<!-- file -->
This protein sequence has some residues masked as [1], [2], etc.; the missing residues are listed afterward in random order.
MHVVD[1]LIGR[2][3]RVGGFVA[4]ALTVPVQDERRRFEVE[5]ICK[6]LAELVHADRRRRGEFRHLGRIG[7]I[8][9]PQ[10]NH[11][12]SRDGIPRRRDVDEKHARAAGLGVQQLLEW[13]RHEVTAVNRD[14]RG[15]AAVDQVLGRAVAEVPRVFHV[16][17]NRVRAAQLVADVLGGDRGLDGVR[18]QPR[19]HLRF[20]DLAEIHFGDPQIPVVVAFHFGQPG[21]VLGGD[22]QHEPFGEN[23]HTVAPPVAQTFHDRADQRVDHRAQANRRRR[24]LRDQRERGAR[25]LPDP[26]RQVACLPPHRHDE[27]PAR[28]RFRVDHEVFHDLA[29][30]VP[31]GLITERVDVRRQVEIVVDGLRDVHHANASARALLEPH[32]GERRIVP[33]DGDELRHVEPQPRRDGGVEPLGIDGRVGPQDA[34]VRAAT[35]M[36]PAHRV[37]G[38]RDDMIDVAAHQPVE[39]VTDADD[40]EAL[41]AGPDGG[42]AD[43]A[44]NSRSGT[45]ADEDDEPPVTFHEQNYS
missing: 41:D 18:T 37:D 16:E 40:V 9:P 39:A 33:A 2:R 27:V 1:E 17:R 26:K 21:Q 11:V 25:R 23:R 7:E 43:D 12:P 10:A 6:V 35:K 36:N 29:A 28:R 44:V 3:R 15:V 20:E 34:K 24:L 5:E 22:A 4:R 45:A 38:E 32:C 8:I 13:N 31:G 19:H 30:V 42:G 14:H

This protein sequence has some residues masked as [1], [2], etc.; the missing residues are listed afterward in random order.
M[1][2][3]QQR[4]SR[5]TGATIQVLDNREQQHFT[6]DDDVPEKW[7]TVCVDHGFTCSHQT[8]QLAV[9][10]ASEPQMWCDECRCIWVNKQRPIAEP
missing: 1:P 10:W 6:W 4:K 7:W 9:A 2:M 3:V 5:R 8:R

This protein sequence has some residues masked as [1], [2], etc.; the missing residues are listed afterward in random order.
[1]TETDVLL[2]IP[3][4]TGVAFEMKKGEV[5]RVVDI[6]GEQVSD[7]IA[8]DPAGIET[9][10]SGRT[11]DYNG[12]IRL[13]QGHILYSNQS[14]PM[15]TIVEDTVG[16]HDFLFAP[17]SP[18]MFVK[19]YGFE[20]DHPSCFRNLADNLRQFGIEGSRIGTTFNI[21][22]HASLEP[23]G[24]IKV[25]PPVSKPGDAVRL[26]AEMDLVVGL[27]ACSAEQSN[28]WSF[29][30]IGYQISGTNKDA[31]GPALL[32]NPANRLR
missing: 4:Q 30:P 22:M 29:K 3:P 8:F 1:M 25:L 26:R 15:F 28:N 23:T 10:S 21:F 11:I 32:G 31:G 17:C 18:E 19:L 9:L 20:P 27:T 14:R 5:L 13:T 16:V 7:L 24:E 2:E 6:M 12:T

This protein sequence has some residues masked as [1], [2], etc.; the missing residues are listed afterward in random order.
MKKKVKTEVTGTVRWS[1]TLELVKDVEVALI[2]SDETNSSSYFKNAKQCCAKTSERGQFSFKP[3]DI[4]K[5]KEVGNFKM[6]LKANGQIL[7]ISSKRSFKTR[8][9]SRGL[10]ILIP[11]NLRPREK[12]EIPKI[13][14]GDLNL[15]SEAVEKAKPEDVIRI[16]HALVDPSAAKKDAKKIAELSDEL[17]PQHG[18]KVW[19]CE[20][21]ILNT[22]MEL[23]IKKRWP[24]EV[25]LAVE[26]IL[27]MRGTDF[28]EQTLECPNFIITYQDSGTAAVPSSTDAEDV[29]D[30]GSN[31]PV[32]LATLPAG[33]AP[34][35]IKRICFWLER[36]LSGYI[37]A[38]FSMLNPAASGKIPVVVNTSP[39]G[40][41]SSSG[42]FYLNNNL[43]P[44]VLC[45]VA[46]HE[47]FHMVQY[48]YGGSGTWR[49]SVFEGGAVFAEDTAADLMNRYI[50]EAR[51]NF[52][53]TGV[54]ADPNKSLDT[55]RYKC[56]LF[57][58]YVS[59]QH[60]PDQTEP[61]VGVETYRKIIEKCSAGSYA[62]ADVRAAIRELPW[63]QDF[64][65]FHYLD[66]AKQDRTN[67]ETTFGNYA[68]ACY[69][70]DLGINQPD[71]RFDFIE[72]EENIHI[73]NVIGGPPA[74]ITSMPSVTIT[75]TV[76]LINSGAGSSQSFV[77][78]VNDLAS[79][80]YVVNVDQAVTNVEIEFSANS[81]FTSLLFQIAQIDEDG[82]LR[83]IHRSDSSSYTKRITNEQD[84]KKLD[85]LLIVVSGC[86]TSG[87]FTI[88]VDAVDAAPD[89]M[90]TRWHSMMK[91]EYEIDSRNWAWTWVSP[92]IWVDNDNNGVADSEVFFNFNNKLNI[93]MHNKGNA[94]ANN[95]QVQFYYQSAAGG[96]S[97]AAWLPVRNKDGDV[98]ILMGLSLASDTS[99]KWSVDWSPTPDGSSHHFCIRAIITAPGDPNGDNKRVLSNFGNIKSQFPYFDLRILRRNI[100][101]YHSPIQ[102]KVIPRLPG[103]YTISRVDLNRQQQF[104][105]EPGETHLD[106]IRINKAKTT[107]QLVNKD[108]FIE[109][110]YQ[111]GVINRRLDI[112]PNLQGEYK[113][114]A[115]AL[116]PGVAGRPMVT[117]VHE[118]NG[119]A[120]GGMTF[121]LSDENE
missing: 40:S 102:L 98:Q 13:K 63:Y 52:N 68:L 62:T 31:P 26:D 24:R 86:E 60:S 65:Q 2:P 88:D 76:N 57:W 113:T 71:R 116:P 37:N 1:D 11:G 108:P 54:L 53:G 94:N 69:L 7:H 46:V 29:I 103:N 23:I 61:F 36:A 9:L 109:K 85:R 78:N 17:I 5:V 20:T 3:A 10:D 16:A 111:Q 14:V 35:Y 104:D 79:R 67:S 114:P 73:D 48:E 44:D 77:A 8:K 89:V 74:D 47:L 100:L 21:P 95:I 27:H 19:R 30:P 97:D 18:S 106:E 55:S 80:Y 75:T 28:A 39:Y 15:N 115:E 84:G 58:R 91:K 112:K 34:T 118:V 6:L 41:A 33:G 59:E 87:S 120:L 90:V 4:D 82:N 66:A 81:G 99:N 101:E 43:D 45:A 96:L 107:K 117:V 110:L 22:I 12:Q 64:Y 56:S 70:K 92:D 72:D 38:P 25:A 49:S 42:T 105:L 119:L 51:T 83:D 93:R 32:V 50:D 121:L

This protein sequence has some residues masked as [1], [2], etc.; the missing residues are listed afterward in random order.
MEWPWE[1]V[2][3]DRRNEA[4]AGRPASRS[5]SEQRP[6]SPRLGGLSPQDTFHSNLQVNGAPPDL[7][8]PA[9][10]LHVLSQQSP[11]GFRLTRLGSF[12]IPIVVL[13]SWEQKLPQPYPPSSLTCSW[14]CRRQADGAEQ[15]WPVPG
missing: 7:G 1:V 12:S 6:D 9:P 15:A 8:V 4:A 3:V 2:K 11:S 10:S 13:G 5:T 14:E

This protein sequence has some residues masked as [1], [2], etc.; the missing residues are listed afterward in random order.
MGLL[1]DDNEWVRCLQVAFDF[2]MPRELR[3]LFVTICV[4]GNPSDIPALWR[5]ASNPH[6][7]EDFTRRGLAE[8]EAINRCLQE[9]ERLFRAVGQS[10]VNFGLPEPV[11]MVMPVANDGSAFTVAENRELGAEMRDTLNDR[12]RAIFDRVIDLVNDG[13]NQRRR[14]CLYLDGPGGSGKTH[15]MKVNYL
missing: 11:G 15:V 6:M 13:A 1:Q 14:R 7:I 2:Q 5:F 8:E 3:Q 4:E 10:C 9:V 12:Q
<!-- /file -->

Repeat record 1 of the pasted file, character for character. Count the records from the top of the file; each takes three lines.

This protein sequence has some residues masked as [1], [2], etc.; the missing residues are listed afterward in random order.
MHVVD[1]LIGR[2][3]RVGGFVA[4]ALTVPVQDERRRFEVE[5]ICK[6]LAELVHADRRRRGEFRHLGRIG[7]I[8][9]PQ[10]NH[11][12]SRDGIPRRRDVDEKHARAAGLGVQQLLEW[13]RHEVTAVNRD[14]RG[15]AAVDQVLGRAVAEVPRVFHV[16][17]NRVRAAQLVADVLGGDRGLDGVR[18]QPR[19]HLRF[20]DLAEIHFGDPQIPVVVAFHFGQPG[21]VLGGD[22]QHEPFGEN[23]HTVAPPVAQTFHDRADQRVDHRAQANRRRR[24]LRDQRERGAR[25]LPDP[26]RQVACLPPHRHDE[27]PAR[28]RFRVDHEVFHDLA[29][30]VP[31]GLITERVDVRRQVEIVVDGLRDVHHANASARALLEPH[32]GERRIVP[33]DGDELRHVEPQPRRDGGVEPLGIDGRVGPQDA[34]VRAAT[35]M[36]PAHRV[37]G[38]RDDMIDVAAHQPVE[39]VTDADD[40]EAL[41]AGPDGG[42]AD[43]A[44]NSRSGT[45]ADEDDEPPVTFHEQNYS
missing: 41:D 18:T 37:D 16:E 40:V 9:P 39:A 33:A 2:R 27:V 1:E 17:R 26:K 21:Q 11:V 25:R 23:R 7:E 43:D 12:P 10:A 6:V 35:K 36:N 29:A 28:R 44:V 3:R 15:V 20:E 34:K 24:L 5:E 22:A 4:R 45:A 38:E 32:C 8:I 13:N 31:G 19:H 30:V 42:G 14:H